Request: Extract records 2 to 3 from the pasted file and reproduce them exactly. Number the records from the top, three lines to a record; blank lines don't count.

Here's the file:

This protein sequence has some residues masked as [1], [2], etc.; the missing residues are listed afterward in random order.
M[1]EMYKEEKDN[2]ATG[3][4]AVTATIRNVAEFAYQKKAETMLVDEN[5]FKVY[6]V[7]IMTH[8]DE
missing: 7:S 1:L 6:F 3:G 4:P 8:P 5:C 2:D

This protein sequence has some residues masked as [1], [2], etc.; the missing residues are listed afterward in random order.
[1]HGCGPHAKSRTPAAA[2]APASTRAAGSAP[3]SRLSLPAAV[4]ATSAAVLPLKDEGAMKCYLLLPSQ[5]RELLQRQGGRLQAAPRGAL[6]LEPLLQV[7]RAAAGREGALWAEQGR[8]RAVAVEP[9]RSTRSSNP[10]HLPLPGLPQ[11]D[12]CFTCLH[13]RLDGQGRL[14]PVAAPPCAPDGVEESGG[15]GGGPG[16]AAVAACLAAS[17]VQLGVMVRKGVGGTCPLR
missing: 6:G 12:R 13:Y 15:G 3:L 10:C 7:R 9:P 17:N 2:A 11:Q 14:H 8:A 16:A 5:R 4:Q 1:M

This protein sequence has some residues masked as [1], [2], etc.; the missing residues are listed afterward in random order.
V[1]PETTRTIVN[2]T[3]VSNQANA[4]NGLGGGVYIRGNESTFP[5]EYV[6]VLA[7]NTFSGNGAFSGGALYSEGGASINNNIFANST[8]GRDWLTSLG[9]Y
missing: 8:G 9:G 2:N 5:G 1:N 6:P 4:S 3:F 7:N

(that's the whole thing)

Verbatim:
This protein sequence has some residues masked as [1], [2], etc.; the missing residues are listed afterward in random order.
[1]HGCGPHAKSRTPAAA[2]APASTRAAGSAP[3]SRLSLPAAV[4]ATSAAVLPLKDEGAMKCYLLLPSQ[5]RELLQRQGGRLQAAPRGAL[6]LEPLLQV[7]RAAAGREGALWAEQGR[8]RAVAVEP[9]RSTRSSNP[10]HLPLPGLPQ[11]D[12]CFTCLH[13]RLDGQGRL[14]PVAAPPCAPDGVEESGG[15]GGGPG[16]AAVAACLAAS[17]VQLGVMVRKGVGGTCPLR
missing: 6:G 12:R 13:Y 15:G 3:L 10:C 7:R 9:P 17:N 2:A 11:Q 14:H 8:A 16:A 5:R 4:Q 1:M

This protein sequence has some residues masked as [1], [2], etc.; the missing residues are listed afterward in random order.
V[1]PETTRTIVN[2]T[3]VSNQANA[4]NGLGGGVYIRGNESTFP[5]EYV[6]VLA[7]NTFSGNGAFSGGALYSEGGASINNNIFANST[8]GRDWLTSLG[9]Y
missing: 8:G 9:G 2:N 5:G 1:N 6:P 4:S 3:F 7:N